When entrepreneurs get an idea, we often charge ahead to start working on it as soon as possible. The problem with this is that you will never know when you’ve reached your goal, your personal level of success.
The Merriam-Webster dictionary defines “success” as: “Success | suc • ces | \sək-’ses\ | noun: the fact of getting or achieving wealth, respect or fame.”
Researchers at Strayer University think this definition of success is ridiculous and are petitioning to have it changed to: “Happiness derived from good relationships, and achieving personal goals.”
I would say I have to agree with them. Wealth, respect and fame may be the way some people measure their success, but it's definitely not what we all think. If we can achieve our own personal goals, that sounds like a pretty successful life to me!
The one thing you have to do before you start planning your business is to define your personal goals - own measure of success.
Having a clear idea of when you have achieved success is important for a few reasons:
- It helps you make decisions each day in your business that are aligned with that you really want long term, which make saying yes or no to people a helluva lot easier.
- If this idea fails, but you have a bigger goal to work towards then you will be less attached to the solution and more invested in solving a problem, so have a greater potential to succeed.
- It helps you know when it’s time to take your foot off the pedal and re-assess the direction of your business (growth, product or process focus).
- It lets you celebrate when things are going well.
In the startup world there is a lot of pressure from the media to chase the big investment, get funding, build a unicorn (million dollar companies), fail fast, get back up fast, grow fast! But you need to figure out what level of work/life balance suits you now. Often, having children changes your priorities in a big way - I know it did for me!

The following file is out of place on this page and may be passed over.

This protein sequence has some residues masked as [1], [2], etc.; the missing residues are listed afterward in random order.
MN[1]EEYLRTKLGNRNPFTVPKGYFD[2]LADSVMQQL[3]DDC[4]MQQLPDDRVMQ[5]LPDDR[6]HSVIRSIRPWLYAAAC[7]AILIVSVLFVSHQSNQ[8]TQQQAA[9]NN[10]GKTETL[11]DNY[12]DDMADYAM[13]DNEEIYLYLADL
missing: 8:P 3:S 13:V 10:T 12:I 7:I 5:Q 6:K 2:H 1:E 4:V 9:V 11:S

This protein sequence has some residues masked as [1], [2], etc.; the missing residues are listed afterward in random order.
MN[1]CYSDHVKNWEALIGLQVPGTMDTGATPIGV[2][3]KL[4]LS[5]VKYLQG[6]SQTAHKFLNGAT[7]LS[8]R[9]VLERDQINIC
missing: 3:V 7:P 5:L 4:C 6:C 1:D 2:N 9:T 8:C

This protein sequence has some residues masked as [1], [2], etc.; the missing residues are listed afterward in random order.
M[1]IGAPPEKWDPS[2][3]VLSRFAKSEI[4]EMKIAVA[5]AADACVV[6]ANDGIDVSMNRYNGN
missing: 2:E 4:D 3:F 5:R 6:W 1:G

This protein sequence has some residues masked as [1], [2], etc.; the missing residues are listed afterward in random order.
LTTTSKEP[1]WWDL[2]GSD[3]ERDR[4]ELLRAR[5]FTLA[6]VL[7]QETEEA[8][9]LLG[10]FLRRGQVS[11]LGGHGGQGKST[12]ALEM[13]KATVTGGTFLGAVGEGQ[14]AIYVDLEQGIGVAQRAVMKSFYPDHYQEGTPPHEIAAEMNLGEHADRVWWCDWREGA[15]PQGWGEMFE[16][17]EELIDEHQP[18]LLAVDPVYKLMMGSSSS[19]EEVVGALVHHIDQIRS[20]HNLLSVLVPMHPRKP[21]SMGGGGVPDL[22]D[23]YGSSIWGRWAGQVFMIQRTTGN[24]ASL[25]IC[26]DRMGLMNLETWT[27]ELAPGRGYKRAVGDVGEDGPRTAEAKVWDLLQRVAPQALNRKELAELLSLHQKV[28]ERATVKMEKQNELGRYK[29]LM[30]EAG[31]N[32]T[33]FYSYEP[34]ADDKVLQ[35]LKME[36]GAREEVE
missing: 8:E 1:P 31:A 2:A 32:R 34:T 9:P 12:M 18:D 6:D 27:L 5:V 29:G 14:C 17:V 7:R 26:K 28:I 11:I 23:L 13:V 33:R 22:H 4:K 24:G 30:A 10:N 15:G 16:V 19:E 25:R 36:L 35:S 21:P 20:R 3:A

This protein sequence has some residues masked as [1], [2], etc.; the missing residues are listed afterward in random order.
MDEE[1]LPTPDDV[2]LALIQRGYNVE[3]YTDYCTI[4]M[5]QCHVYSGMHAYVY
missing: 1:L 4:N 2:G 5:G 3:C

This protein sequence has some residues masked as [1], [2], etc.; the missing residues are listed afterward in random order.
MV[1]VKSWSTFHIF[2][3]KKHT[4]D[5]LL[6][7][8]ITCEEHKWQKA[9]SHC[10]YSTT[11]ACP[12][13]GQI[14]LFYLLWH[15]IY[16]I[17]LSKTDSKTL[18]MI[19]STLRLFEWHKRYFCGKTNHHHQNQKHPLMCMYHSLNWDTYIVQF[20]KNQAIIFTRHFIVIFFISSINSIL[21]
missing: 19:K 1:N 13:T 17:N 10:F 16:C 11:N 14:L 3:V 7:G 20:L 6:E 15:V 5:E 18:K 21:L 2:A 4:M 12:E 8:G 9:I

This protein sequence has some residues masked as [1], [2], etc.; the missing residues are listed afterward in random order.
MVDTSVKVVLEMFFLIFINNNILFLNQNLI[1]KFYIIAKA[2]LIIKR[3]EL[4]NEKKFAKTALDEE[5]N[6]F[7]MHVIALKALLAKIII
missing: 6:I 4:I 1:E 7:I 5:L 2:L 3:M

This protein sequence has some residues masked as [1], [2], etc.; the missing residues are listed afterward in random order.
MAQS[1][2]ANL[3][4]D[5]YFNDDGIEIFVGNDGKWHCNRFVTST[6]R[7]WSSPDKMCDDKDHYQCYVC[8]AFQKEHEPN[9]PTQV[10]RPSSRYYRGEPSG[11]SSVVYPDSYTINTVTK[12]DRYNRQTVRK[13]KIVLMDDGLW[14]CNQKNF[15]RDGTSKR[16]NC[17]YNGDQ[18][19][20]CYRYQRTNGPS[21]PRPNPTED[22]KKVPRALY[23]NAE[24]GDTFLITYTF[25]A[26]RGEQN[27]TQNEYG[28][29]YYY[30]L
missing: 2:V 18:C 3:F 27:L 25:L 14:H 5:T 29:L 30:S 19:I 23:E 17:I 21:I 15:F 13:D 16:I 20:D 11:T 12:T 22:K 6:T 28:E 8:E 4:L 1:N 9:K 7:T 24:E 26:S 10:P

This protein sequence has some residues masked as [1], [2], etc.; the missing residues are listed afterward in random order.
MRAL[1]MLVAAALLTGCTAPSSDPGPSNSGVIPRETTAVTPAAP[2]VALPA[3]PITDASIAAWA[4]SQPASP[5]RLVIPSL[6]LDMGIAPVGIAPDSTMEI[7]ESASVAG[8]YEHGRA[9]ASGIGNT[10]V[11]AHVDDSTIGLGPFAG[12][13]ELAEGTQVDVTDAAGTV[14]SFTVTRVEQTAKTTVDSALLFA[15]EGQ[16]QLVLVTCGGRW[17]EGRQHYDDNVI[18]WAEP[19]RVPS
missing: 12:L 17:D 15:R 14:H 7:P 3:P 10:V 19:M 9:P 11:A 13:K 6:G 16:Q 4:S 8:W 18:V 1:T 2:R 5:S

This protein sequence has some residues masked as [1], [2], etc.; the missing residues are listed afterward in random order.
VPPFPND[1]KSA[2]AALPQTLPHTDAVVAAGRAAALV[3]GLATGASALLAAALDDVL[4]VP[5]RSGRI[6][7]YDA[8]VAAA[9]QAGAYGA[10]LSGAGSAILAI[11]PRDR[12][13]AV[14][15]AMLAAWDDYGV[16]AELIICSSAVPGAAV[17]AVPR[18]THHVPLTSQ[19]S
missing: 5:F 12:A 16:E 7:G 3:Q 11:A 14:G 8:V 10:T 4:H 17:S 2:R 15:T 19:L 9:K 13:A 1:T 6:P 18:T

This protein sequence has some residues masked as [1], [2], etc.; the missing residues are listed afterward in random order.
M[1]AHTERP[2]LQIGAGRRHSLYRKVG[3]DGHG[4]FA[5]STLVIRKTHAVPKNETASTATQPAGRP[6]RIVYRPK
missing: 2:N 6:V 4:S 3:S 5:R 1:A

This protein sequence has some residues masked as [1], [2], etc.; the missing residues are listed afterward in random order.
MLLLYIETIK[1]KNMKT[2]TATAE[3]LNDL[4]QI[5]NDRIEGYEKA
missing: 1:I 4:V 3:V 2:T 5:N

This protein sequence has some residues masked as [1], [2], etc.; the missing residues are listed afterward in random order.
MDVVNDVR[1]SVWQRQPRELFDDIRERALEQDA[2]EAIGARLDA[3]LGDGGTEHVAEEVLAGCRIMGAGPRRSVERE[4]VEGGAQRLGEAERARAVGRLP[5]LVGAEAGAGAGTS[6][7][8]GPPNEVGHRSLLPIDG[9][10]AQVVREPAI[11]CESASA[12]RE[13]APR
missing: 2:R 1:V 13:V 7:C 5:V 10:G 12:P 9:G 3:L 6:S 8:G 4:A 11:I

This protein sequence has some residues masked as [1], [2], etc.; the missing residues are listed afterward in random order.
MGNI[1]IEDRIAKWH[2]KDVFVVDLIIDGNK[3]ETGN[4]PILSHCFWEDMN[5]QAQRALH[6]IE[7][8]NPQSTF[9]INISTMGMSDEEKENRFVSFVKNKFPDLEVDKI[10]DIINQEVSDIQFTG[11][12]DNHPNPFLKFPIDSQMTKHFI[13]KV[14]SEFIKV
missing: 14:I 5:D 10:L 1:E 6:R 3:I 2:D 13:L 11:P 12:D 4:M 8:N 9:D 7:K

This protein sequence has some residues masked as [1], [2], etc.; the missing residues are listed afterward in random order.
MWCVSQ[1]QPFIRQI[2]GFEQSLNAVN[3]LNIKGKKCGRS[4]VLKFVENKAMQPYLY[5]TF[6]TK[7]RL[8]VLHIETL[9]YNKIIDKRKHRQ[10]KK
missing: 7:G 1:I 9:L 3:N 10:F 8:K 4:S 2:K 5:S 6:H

I have two little girls - 2 and 4 years old, and the things that once drove me in my investment banking career no longer give me that ‘push’. What drives me now is being able to use my brain for half the day and then be there for my kids, relaxing and enjoying them in the afternoons. I have set myself a mid-term goal to achieve a home-based, flexible, part on-line business until the year that my youngest starts school, which is in 2018.
So, in 2018 I know I am taking a big step back and re-evaluating my definition of success and redesign my measure of success, because I have a feeling that that will change once both my girls are in school. Then, again when they’re in secondary school. And again when they are finished school. And again….and again.. and again.
To define your measure of success, you need to:
- Have a purpose. Having a group of people you want to help, having a real problem in the world you want to improve. These are the things that drive you every day when things get tough and you feel like giving up. Some people call it your passion - what is it that will make you stay up late to finish a piece of work? What will make you keep creating when people aren't buying? What will make you stay on course to help those people or solve that problem?
- Define a metric to measure. Will you have succeeded when you have earned a certain amount of money? Signed up a certain number of people for your service? Got a certain number of eBook downloads?
For me, my passion is to help other mums who have a business idea but aren’t sure of the steps to take to get it started. And my metric is the number of mums reading my blog.
For now, my measure of success is reaching 10,000 mums on my blog by the end of 2017, while being able to make every school run.
It’s a not a huge audacious goal, but it helps me make decisions every day on which ideas to pursue now and which to delay for 2 years when I’ll have more time.
I want to start an accelerator program for parents, I want to create a co-working space with childcare, I want to start a crowd-funding platform for mums in the UK. I still can do all that, but I can’t necessarily do it all right now and get to see my kids!
What’s your definition of success at this stage of your life?
Please write yours in the comments below, I'd love to know!